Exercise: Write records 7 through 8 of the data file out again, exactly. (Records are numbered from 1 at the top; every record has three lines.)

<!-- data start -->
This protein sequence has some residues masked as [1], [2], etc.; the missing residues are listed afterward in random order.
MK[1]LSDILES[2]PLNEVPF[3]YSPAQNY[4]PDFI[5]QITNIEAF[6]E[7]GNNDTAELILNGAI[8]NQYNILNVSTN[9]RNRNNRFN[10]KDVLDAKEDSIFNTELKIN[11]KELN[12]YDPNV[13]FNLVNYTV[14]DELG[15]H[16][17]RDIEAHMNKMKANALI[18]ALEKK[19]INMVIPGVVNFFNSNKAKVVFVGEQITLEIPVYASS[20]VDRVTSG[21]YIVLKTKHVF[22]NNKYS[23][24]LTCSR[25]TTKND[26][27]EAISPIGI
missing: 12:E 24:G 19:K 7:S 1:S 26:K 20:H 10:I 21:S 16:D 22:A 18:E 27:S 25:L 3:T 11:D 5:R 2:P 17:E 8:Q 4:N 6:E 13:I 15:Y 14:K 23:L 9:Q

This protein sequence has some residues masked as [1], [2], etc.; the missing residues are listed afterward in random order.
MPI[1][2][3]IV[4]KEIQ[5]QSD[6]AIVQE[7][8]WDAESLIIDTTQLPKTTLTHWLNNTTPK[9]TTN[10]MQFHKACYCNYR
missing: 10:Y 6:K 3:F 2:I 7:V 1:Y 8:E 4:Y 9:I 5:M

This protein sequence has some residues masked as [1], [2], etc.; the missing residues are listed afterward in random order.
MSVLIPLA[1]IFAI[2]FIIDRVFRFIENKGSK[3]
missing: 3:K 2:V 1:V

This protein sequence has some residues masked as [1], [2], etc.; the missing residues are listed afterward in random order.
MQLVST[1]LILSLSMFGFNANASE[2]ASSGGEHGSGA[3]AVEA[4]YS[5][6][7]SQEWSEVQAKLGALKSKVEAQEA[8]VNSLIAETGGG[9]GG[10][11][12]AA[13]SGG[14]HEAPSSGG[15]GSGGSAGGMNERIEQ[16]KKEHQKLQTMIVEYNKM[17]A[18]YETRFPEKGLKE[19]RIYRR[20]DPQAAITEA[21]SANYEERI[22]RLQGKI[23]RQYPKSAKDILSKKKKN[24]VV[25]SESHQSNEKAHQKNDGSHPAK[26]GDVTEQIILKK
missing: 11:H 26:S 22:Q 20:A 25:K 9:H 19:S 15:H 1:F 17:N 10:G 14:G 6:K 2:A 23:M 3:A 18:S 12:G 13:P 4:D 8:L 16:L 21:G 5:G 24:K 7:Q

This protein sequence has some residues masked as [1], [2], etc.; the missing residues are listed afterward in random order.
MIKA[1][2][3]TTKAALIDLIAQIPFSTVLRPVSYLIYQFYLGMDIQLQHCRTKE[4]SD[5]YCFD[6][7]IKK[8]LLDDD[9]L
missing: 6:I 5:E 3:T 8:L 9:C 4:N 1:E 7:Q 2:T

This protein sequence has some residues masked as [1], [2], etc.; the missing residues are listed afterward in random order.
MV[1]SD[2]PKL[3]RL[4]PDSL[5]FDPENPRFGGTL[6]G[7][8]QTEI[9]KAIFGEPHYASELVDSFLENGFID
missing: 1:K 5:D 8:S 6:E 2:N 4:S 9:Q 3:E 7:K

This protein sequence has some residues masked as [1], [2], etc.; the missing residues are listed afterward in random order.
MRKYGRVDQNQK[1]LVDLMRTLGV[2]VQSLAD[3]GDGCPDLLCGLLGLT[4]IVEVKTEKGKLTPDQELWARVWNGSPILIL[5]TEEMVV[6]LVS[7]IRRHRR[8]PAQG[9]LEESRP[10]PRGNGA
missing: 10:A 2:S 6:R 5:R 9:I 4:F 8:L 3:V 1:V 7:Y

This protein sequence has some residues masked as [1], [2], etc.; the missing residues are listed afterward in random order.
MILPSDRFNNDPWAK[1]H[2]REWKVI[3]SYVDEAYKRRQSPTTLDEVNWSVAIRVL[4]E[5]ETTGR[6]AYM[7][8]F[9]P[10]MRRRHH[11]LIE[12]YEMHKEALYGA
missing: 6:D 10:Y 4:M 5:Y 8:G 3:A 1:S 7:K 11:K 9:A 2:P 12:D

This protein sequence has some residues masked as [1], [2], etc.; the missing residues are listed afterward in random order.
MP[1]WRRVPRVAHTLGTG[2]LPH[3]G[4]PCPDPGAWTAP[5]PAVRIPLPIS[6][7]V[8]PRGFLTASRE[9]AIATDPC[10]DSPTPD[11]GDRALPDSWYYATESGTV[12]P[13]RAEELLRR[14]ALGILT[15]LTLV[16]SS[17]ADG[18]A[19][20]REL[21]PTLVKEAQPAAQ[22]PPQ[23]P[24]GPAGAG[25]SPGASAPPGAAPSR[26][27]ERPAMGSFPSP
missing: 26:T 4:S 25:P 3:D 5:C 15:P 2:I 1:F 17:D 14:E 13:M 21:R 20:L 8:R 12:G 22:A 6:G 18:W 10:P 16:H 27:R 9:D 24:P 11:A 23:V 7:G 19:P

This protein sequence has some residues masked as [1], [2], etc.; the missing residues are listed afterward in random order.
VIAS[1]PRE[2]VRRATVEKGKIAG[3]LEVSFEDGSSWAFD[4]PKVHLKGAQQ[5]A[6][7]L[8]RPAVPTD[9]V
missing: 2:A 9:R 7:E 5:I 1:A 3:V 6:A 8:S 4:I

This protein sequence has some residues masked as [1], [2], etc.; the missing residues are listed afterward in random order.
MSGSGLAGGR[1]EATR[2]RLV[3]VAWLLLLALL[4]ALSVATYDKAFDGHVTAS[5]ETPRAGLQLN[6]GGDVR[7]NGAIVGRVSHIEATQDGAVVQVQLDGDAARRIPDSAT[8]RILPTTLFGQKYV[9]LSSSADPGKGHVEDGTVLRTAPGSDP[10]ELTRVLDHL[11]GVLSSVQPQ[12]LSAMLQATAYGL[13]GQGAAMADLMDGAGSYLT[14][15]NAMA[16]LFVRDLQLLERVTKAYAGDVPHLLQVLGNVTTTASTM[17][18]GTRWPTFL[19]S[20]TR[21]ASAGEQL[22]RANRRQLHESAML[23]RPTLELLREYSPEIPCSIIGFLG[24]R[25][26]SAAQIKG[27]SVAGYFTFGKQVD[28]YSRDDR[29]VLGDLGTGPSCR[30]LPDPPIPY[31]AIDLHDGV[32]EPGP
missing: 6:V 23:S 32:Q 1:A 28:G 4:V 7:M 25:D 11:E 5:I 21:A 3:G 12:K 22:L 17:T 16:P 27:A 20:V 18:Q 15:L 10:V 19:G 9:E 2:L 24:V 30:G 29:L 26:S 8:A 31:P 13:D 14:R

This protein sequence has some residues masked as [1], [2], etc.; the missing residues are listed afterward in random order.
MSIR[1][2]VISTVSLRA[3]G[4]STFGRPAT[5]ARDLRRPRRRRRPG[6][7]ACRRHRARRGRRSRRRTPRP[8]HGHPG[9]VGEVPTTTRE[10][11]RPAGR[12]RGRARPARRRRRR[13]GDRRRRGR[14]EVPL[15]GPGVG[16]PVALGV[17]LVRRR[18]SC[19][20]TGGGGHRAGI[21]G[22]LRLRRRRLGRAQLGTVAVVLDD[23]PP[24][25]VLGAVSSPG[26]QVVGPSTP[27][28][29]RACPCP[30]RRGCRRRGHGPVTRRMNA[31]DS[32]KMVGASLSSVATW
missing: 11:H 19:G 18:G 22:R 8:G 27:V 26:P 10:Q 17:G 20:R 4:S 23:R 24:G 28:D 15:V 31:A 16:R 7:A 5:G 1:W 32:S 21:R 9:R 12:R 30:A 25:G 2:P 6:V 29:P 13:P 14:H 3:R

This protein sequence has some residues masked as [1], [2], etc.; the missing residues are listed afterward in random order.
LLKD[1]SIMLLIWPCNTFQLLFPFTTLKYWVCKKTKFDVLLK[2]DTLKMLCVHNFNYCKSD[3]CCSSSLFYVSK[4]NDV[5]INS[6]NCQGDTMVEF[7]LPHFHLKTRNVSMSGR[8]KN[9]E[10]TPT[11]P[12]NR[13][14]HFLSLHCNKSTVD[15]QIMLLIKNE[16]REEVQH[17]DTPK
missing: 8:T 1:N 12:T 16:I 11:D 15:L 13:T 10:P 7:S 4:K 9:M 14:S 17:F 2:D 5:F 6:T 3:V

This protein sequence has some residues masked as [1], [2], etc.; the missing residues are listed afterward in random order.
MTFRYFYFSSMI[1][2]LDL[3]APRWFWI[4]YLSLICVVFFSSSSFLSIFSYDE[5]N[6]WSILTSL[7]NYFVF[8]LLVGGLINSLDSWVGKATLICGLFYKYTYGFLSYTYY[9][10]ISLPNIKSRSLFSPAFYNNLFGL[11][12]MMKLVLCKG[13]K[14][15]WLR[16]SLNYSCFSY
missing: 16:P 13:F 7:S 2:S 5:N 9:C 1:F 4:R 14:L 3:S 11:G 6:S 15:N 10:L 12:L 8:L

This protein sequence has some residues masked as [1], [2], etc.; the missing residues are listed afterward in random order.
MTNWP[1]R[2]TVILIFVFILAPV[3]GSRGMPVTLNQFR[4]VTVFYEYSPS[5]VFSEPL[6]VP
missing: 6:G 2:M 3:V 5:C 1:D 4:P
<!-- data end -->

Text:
This protein sequence has some residues masked as [1], [2], etc.; the missing residues are listed afterward in random order.
MRKYGRVDQNQK[1]LVDLMRTLGV[2]VQSLAD[3]GDGCPDLLCGLLGLT[4]IVEVKTEKGKLTPDQELWARVWNGSPILIL[5]TEEMVV[6]LVS[7]IRRHRR[8]PAQG[9]LEESRP[10]PRGNGA
missing: 10:A 2:S 6:R 5:R 9:I 4:F 8:L 3:V 1:V 7:Y

This protein sequence has some residues masked as [1], [2], etc.; the missing residues are listed afterward in random order.
MILPSDRFNNDPWAK[1]H[2]REWKVI[3]SYVDEAYKRRQSPTTLDEVNWSVAIRVL[4]E[5]ETTGR[6]AYM[7][8]F[9]P[10]MRRRHH[11]LIE[12]YEMHKEALYGA
missing: 6:D 10:Y 4:M 5:Y 8:G 3:A 1:S 7:K 11:K 9:A 2:P 12:D